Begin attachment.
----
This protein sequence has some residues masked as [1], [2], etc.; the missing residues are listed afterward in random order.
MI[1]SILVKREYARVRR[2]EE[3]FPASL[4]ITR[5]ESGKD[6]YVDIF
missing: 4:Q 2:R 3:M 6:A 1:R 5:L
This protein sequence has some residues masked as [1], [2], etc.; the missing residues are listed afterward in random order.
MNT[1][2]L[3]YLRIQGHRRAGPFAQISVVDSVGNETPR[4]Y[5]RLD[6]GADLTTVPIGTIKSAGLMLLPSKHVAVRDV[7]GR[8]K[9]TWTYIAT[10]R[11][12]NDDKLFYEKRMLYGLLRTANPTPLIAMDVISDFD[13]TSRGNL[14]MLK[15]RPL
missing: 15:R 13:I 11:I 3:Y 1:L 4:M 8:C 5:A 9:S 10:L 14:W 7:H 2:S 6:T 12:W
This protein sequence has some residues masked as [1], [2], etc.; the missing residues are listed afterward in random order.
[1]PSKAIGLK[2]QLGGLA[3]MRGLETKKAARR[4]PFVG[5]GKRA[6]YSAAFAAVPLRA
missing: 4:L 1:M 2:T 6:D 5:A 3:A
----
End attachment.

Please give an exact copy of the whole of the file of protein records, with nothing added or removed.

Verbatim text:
This protein sequence has some residues masked as [1], [2], etc.; the missing residues are listed afterward in random order.
MI[1]SILVKREYARVRR[2]EE[3]FPASL[4]ITR[5]ESGKD[6]YVDIF
missing: 4:Q 2:R 3:M 6:A 1:R 5:L
This protein sequence has some residues masked as [1], [2], etc.; the missing residues are listed afterward in random order.
MNT[1][2]L[3]YLRIQGHRRAGPFAQISVVDSVGNETPR[4]Y[5]RLD[6]GADLTTVPIGTIKSAGLMLLPSKHVAVRDV[7]GR[8]K[9]TWTYIAT[10]R[11][12]NDDKLFYEKRMLYGLLRTANPTPLIAMDVISDFD[13]TSRGNL[14]MLK[15]RPL
missing: 15:R 13:I 11:I 3:Y 1:L 4:M 8:C 5:A 9:S 10:L 14:W 7:H 2:S 6:T 12:W
This protein sequence has some residues masked as [1], [2], etc.; the missing residues are listed afterward in random order.
[1]PSKAIGLK[2]QLGGLA[3]MRGLETKKAARR[4]PFVG[5]GKRA[6]YSAAFAAVPLRA
missing: 4:L 1:M 2:T 6:D 5:A 3:A